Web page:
Former Denver Post VP of Operations Walter Hempton Dies at 87


Walter Hempton, who had a long career in newspaper operations and who started the first free and independent Russian newspaper, died Oct. 3 in Denver, Colo. He was 87.  

Born on July 4, 1924, to Robert and Jessie (Coppin) Hempton in Wawa, Penn., Hempton grew up in the small town of Chadds Ford, Penn. Hempton excelled in his studies, often finding himself at the top of his class at Chadds Ford Country School, which housed first to 12th grade. Hempton took Latin, excelled in math, played basketball, and wrote and stared in many school plays. In the summer, Hempton, his brother Desmond and their parents spent their vacations on the boardwalk at Atlantic City, going to the beach, carnival and vaudeville shows. Starting as a young boy, Hempton was a lifelong sports enthusiast; he especially loved the New York Yankees and as a child made a scrapbook with all his favorite players that was still one of his prized possessions.   

After the Pearl Harbor attacks, Hempton left school and enlisted in the Marine Corp. In 1943, after basic training at Paris Island, he met and married Frances Ward. Soon after, he was sent to the South Pacific, where he achieved the rank of Platoon Sergeant. He loved serving his country and was very proud of his Marine Corp. experience in World War II.

He and Frances had four children: Elizabeth Romero, currently of Wilmington, N.C., who is married and has two sons, John and Rob; Robert, also of Wilmington, N.C., has two children, Bob and Jennifer; and Peggy Shackett of Myrtle Beach, S.C., who has three children, Shianne, Shannon and Paul. Their second son, John, died in a car accident when he was 17. Frances passed away in 1990.  

After the war, Hempton accepted a job as an apprentice printer with the Wilmington (Del.) News Journal (now The News Journal), where he stayed for 25 years serving as printer, journeyman printer, union stewart and operations manager.  

In 1975, he caught the eye of the president of the Detroit Free Press and Lee Guittar, an officer with media company Knight Ridder (bought by the McClatchy Co. in 2006). He was offered the position of operations manager and the opportunity to build a new waterfront plant in Detroit. Hempton took the job and remained in Detroit for seven years. While in Michigan, he met and married Marilyn Day and adopted her two children, Rob and Vanessa Hempton-Fink, and Charley, their golden retriever. During this time, Hempton took up running six miles a day with the family dog and competed in many 10K races as well as the Boulder-Boulder in Colorado.  

Rob now lives in Hanford, Calif. with his wife Sharon and their three children. Vanessa lives in Denver, Colo. with her husband Kyle and two children. Charley lived to be 20 years old.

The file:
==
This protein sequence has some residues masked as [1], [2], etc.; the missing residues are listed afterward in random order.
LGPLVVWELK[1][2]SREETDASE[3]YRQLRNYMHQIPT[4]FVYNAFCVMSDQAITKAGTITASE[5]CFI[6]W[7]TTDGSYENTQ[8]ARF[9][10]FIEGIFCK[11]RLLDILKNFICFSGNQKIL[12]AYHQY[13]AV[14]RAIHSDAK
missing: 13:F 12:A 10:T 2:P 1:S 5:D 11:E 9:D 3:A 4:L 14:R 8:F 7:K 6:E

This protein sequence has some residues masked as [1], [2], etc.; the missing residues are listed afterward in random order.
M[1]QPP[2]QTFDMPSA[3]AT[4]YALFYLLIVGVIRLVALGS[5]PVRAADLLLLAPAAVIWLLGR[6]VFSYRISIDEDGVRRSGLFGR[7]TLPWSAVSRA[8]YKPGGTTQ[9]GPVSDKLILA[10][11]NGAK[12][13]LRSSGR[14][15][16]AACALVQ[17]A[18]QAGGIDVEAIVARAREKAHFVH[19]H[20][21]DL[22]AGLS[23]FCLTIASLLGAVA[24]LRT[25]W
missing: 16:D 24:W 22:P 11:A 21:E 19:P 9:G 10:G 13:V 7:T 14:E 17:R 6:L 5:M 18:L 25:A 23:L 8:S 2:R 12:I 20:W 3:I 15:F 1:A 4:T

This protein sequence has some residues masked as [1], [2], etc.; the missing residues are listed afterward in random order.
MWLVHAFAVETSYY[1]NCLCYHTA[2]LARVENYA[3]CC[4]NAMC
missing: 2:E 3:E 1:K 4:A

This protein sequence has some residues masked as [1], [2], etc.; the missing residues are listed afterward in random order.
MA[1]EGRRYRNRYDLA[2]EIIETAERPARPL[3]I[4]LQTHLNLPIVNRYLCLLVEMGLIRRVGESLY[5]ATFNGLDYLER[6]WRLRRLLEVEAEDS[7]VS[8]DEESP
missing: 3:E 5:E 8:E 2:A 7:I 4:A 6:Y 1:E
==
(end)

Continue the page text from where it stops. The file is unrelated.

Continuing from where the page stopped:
In 1981, Lee Guittar left Detroit and went to Denver’s Times Mirror Co. Hempton was invited to join him to reorganize the newly-purchased Denver Post. He was made vice-president of operations and had more than 250 people reporting to him. After management changes at the Post, Hempton was made president of Denver Post Charities, a yearly charity event sponsoring the Senior Golf Tour. Since golf was one of his passions, he enjoyed his new position. He loved rubbing shoulders with all the golf greats especially Arnold Palmer.  

After two years, Hempton retired from Denver Post Charities and became a consultant for newspapers around the country, primarily for the Hearst Corp. After several years as a consultant, his former boss and mentor Lee Guittar contacted him and asked if he could represent Hearst Newspapers in Moscow. Communism has just ended in Russia and it was thought at the time the country was going to try and become a democracy. Hearst wanted a presence there, so the company sent Hempton to start a Russian newspaper.  

He and Marilyn moved to Washington D.C. so it would be easier for him to commute between Russia and home. The joint partner in Moscow was Izvestia, the leading government paper. Russian and American reporters were hired, satellite transmission was established, and Hempton completely updated Izvestia’s newspaper operations department to a state of the art operation.  

The result was the publication, WE/mbl. Similar to the style of USA Today, the paper gained a large circulation in Russia, Virginia and Washington D.C. Advertisers such as Revlon, Pizza Hut, Estee Lauder and McDonalds purchased ads in the paper. After three years, the Russian paper was making money, but when Izvestia ceased funding, Hearst decided to pull out of the operation. After selling most of the equipment that had been purchased for Izvestia, Hempton and Marilyn decided to retire in Palm Harbor, Fla.  

The couple returned to Denver in 2000, where he became active in the Masons (he was a 50 year member), Hope United Methodist Church, and Silver Sneakers at the Trails Health Club. He played golf once a week with friends, always ending the round with a pint and a story about the good old days.  

Known as an old fashioned gentleman, Hempton was also a true sport. He was generous to a fault and was never afraid to try something new. He took up skiing at age 58 so he wouldn’t miss any fun with his new friends at the Denver Post. He played tennis, loved to dance, and even tried to learn how to sail and snorkel. As a social person, Hempton seemed to like everyone he met. He considered his involvement in the Marine Corp. his greatest accomplishment.  

A Masonic memorial service will be held at Hope United Methodist Church at 1 p.m. Oct. 21 followed by a light lunch. A Marine Corp. Honor Guard ceremony at Fort Logan Cemetery is scheduled at 11 a.m. Oct. 20.

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